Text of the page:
The answer to last week’s Crocodile mystery is, as some of you guessed, £135 15s 0d (or 135 pounds, 15 shillings). This amount is a snippet of one entry made on a page in Folger MS V.b.308, the account book of Elizabeth Hardwick Talbot (a.k.a. Bess of Hardwick), the Countess of Shrewsbury. Her steward, Edward Whalley,… Continue Reading »
Posts Categorized: Crocodile-mystery
Here’s a mystery of the Crocodile manner for May. The text shown in this image is one piece of a larger whole, but the question is what is it and how does it relate to the whole? As always, post your comments and thoughts below. We’ll be back with clarifying information next week.
Welcome to our April crocodile mystery! So tell us, dear readers, why this scrap of paper is in our collection, and what it might be?
A new month and a new mystery. We’ll keep this short and sweet: What, exactly, are we seeing in this image? Leave your thoughts in the comments here, and we’ll be back on Tuesday with the answer.
Welcome to the February crocodile mystery! We’ll jump right in: what is the image below? What does it represent? Please share your thoughts, guesses, etc. using the “Leave a reply” box at the end of this post. Check back next week for the reveal!
As Jeff and Anthony commented on last week’s Crocodile Mystery, this picture is unusual because it is an engraved portrait copied from a photograph rather than from a drawing or painting. Specifically, it is a steel engraving by George Hollis (1793–1842) based on a daguerreotype by J.E. Mayall (1813–1901), and it depicts Madame [Céline] Celeste (1814–1882) as Princess Katherine in Shakespeare’s Henry… Continue Reading »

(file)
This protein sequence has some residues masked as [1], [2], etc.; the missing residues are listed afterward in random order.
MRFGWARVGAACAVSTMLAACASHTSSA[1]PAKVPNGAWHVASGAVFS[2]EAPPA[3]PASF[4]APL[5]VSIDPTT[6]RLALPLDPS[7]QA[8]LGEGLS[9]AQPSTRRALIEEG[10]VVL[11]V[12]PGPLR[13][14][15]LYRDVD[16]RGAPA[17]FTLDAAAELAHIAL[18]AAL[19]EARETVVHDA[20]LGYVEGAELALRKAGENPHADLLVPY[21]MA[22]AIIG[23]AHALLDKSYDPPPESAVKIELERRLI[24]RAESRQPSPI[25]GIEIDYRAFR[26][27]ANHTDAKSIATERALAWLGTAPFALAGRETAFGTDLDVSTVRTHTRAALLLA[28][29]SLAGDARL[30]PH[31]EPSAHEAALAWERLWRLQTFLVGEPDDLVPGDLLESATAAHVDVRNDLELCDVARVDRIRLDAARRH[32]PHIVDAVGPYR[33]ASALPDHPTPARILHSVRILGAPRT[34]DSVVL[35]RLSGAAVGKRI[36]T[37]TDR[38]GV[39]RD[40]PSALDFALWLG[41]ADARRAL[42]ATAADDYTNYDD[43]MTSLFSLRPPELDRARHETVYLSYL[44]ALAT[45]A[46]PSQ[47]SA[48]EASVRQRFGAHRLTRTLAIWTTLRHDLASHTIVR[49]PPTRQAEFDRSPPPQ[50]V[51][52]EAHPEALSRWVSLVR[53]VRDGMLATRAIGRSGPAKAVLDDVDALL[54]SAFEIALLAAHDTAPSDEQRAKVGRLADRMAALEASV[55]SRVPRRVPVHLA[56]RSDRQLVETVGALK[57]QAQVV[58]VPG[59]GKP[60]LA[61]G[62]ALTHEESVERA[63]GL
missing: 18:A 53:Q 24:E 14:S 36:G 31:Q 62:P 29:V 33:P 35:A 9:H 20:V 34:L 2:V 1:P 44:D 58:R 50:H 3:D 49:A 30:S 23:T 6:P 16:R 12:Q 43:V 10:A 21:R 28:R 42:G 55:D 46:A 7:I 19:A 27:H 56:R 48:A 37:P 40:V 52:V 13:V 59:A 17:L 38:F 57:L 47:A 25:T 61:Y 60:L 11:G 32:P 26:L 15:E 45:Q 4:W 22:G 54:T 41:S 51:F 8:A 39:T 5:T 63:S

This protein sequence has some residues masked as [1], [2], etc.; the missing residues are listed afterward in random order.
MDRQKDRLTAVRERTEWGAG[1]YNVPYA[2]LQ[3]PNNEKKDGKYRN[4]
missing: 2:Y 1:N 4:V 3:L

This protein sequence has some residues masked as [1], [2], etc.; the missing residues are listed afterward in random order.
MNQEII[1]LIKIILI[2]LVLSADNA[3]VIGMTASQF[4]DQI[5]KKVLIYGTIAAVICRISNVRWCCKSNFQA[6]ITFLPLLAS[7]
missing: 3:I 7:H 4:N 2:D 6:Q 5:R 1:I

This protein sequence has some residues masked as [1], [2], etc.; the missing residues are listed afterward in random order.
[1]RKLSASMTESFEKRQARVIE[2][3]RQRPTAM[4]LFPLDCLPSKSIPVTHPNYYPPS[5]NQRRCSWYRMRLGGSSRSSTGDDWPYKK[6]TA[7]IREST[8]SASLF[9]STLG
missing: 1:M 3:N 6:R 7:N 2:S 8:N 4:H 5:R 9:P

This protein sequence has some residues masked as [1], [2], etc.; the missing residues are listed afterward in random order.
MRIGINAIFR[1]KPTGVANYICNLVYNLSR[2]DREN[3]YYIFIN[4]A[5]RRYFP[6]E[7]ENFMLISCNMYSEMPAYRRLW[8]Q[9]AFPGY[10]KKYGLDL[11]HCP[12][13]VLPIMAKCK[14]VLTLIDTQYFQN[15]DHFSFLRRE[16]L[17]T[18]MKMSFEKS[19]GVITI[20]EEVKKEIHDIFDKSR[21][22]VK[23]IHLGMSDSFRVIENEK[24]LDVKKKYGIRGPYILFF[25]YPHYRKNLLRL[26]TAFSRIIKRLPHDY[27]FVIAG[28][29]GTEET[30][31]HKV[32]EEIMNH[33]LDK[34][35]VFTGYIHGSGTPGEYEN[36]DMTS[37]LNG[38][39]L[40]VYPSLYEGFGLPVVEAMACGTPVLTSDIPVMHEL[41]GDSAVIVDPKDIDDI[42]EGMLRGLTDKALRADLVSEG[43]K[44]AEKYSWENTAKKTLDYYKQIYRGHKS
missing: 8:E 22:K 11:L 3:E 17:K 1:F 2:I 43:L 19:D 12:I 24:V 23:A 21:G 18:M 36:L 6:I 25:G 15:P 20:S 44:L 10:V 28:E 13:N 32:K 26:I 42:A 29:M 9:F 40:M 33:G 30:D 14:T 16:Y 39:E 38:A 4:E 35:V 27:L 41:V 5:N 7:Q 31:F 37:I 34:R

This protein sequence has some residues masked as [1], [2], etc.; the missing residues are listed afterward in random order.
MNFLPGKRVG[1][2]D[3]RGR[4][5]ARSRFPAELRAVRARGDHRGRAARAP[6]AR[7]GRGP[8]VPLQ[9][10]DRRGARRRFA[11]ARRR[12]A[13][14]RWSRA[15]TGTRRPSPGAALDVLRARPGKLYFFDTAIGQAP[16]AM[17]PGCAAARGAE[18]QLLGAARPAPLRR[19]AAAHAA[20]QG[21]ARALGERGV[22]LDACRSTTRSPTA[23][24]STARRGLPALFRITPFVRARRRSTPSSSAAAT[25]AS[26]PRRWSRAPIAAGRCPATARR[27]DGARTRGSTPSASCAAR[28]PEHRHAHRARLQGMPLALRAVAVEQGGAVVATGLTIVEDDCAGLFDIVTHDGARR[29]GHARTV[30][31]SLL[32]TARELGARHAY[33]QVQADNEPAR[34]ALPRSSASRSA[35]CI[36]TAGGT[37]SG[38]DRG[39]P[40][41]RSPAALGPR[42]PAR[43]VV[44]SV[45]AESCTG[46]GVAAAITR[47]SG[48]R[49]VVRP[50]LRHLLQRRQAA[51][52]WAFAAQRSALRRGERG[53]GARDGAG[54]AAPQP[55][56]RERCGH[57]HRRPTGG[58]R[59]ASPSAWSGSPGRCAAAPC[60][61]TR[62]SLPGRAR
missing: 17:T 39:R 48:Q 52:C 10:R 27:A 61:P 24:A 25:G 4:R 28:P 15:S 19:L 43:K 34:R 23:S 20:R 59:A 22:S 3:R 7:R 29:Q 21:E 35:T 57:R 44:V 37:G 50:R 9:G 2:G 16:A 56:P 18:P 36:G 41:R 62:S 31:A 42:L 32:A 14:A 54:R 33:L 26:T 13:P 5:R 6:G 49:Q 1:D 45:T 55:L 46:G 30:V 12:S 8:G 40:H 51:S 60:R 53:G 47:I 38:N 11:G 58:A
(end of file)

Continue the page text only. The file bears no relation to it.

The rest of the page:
This month’s mystery raises the question of illustration technique, taking a portrait of Céline Celeste as Katherine in Shakespeare’s Henry V as an example. What makes this picture unusual, technically speaking? Please share your thoughts, guesses, New Year’s greetings, etc., using the “Leave a reply” box at the end of this post. Check back next week for the full… Continue Reading »
Yes. As our readers quickly reported, this month’s mystery image is the imprint on Procopius’s The secret history of the court of the Emperor Justinian. In fact, it is the imprint of the very first English translation of Procopius’s Secret work. The history behind the Secret History is a tale in and of itself. Procopius of… Continue Reading »
It’s a new month and you know what that means! Mystery time! We’re sure this month’s mystery image won’t be hard for our intrepid and knowledgeable readers to track down. Ah, but finding out more than the title of the associated book? That’s where the real mystery begins… As always, comment here with your thoughts… Continue Reading »
Here’s your crocodile mystery for October! As you can probably guess, the text below is only one line of a larger collection item. What kind of thing is the whole item an example of, and why is it in our collection? As always, post your comments and thoughts below, and we’ll be back with an… Continue Reading »